Josephine Wojtusiak

Pearl Rosen Golden is best known for her inviting natural landscapes that create a sense of place with light and atmosphere. The ocean with jetties, the woods, and aerial views are her frequent focus. Her works have been described as evocative landscapes fused with a sense of life, which at times approach the spiritual and surreal.  In ARTnews in 1990, Nancy Grimes wrote “Her landscapes become intimate theaters in which the spectator succumbs to a mood of quiet reverence in the presence of something larger than himself.” She is represented by Prince Street Gallery in Chelsea, New York and is featured in Artsy on their “Critical Watercolor” site. Website:

Pearl Golden



“I began printmaking at Pratt Institute focusing on the serigraphic technique as applied to canvas. The images I created were my personal re-interpretation of Pop Art. Often irreverent and focused on sexual innuendo and satire as inspired by the Manhattan Club scene of the 1970’s & 1980’s. Images influenced by Andy Warhol, Peter Max and David Bowie. More recently my work involves re-purposing my serigraphic prints  with mixed media. Currently my technique is to make each serigraph unique by hand painting each background with a distinct color pallet and after print splatter, stencil and spray paint, thereby making each print, one-of-a-kind.” Website:

Geralyne Lewandowski

“I  describe my paintings as geometric abstractions. I see spatial planes that recede to a distant horizon line. Using color, light and form, I try to create a sense of balance, the paint lends itself to an airy atmosphere. Brushstrokes and marks are broken down into a simple form. I only use what I feel is key to the expression, nothing superfluous. This creates a visual language that I find pleasing.”Website:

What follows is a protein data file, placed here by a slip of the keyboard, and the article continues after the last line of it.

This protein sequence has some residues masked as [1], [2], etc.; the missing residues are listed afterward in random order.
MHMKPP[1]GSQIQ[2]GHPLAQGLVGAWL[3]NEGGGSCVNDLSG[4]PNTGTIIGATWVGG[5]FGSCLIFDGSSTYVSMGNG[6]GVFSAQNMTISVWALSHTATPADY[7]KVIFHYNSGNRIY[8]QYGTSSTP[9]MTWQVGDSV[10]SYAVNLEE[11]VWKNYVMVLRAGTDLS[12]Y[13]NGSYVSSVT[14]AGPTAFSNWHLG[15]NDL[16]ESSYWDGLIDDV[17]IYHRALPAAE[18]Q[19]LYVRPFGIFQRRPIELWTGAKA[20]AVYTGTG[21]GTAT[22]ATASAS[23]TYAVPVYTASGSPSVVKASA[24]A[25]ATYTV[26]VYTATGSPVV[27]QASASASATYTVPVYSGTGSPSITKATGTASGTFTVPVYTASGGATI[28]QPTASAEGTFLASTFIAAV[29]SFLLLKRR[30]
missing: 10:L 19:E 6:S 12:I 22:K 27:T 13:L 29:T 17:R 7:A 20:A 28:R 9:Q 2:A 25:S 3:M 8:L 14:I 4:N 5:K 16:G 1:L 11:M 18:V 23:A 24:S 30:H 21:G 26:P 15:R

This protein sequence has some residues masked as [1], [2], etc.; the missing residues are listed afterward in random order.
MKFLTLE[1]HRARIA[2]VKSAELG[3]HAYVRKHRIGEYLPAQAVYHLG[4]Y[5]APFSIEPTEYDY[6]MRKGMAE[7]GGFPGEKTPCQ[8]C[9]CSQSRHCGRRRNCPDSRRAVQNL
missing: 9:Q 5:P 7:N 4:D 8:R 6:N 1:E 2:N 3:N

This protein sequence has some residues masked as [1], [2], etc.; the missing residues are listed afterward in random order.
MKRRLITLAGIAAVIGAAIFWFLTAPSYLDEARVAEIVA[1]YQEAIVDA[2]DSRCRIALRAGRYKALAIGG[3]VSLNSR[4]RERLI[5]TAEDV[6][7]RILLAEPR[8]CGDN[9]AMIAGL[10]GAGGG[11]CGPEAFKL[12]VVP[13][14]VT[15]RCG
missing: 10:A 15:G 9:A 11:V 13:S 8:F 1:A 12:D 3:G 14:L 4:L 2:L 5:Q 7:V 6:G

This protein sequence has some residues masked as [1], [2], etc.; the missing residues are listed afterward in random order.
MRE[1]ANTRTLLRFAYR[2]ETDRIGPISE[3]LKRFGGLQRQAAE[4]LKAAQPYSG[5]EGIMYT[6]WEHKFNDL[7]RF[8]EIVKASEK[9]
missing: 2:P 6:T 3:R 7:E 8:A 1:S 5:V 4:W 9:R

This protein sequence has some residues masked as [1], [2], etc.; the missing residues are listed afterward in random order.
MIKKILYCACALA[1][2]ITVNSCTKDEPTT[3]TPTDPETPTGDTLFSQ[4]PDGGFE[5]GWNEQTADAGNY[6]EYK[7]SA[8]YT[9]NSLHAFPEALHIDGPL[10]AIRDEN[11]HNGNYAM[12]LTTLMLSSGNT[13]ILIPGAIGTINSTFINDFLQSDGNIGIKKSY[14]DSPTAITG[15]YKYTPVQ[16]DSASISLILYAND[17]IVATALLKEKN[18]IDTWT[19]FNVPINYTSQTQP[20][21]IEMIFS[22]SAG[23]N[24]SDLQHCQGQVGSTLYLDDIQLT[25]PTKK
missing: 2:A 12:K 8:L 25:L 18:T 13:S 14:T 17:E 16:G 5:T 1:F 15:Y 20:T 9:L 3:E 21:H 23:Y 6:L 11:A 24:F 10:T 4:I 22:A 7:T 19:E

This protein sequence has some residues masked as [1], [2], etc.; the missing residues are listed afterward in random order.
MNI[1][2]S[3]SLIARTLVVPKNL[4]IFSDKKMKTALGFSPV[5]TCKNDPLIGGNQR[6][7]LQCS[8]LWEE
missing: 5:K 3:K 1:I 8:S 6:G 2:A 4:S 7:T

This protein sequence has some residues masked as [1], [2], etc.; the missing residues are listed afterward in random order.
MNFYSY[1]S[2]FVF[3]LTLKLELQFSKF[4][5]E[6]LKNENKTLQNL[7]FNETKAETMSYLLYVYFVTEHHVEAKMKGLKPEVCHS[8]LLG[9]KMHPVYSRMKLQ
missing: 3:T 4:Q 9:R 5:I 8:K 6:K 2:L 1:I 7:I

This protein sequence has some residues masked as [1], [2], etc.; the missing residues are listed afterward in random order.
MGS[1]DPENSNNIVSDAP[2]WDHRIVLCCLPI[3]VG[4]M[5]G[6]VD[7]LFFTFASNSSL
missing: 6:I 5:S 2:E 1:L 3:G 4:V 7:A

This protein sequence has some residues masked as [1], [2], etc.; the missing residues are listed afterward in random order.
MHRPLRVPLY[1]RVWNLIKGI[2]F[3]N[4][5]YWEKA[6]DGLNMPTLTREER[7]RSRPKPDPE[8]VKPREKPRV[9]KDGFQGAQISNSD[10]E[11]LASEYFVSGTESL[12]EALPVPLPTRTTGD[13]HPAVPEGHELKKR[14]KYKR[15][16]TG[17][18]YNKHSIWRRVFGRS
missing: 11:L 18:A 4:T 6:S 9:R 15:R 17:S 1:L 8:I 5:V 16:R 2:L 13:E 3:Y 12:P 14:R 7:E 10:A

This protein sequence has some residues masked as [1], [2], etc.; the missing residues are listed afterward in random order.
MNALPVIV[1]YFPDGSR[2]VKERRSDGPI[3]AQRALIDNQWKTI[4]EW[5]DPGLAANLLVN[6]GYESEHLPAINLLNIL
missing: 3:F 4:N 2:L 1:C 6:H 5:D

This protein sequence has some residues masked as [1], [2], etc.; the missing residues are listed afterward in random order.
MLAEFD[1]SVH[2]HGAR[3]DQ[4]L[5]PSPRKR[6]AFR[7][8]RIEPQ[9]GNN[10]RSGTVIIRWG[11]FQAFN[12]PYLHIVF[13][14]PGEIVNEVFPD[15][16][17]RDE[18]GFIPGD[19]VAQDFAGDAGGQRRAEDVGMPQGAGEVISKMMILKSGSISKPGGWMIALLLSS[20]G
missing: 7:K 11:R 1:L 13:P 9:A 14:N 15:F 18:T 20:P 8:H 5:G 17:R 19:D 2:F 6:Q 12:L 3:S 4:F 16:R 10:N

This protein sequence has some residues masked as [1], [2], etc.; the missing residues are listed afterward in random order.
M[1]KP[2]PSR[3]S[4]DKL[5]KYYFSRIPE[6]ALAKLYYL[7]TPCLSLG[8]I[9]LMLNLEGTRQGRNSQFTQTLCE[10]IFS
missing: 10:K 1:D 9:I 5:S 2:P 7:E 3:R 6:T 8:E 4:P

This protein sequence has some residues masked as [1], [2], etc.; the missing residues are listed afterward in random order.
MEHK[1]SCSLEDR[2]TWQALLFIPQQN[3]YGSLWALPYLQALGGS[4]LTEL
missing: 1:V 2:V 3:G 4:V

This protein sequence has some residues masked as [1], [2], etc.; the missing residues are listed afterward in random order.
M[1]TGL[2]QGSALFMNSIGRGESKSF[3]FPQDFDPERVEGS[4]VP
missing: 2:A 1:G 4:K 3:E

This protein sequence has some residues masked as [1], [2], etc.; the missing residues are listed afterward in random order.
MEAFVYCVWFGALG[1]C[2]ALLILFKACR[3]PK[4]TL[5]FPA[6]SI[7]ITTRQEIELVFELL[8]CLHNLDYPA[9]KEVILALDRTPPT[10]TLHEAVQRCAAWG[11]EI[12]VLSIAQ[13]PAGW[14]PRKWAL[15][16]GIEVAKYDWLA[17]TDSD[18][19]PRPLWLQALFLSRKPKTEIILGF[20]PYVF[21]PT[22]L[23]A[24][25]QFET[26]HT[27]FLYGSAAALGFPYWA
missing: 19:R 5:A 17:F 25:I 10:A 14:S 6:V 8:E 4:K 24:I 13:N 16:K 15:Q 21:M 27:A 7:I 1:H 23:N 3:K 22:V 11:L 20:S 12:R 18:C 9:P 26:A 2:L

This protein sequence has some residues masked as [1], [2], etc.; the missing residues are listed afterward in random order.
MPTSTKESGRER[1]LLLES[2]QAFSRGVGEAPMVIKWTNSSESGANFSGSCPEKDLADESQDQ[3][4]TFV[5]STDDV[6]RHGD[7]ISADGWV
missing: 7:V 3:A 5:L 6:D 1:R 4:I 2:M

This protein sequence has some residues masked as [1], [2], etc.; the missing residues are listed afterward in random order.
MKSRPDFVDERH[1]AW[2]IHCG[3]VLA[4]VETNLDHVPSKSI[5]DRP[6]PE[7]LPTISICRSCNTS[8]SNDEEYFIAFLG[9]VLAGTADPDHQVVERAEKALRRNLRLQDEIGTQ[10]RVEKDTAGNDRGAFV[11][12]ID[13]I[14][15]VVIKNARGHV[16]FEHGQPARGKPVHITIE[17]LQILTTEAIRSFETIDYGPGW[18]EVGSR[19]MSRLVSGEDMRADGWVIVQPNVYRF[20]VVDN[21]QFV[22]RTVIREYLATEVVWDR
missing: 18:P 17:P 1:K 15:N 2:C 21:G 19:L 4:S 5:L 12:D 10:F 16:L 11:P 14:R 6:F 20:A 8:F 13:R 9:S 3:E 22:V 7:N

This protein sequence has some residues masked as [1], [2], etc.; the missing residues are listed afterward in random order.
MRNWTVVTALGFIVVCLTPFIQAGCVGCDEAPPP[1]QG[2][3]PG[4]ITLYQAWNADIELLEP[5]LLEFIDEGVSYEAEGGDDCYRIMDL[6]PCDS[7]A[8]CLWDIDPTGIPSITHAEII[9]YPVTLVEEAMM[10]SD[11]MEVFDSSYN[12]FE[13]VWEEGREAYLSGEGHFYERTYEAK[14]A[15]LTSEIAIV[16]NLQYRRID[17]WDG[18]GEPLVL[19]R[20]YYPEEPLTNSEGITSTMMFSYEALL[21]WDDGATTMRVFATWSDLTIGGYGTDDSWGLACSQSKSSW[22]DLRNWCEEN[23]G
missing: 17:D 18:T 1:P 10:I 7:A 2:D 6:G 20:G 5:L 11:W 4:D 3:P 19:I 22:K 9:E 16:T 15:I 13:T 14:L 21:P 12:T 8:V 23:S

Zoe Denahy


“My artwork and photographs have shown in galleries from Brooklyn to East Hampton, and been featured in the Hampton Art Hub.  My car art won first place for oils and acrylics and the 2019 Sayville Summer Fest and showed this past month at the Islip Art Museum where it was also featured on signage. My work has been called out on social media by Volkswagen for my series on VW bugs and buses and my painting of Tom Petty was submitted by the purchasing fan and featured in his official music video. My most recent project , photographing and painting equestrian riders and their steeds in oils, has reconnected me with a lifelong love for horses”
Website: laurahillart.

Laura Hill

Ursula Thomas specialty is the ancient Eastern discipline of Asian brush paintings. These paintings evoke the spirituality, rhythmic vitality and disciplined control inherent in eastern art. The spiritual essence of brush painting offers oneness and harmony with nature through artistic creation. She has exhibited in numerour juried shows and is the three time recipient of The National Sumi-E Society of America Award

Ursula Thomas


“Capturing moments in time” on film ( in the beginning) & moving into Digital Arts in recent times, for over 50 years. Currently, he is a Real Estate Agent on The east end, which affords him the opportunity to shoot fabulous Sunsets and more.”

Bobby Rosenbaum

 Katherine Valle’s landscape paintings focus on light, color and mood. She invites the viewer to rest and engage on memories of past and future places. Katherine was brought up immersed in art, encouraged by her mother Rose. She studied at Pratt Institute and had a career in graphic design and later as an art teacher for 25 years. She mostly  works is in acrylics and oils.

Katherine Valle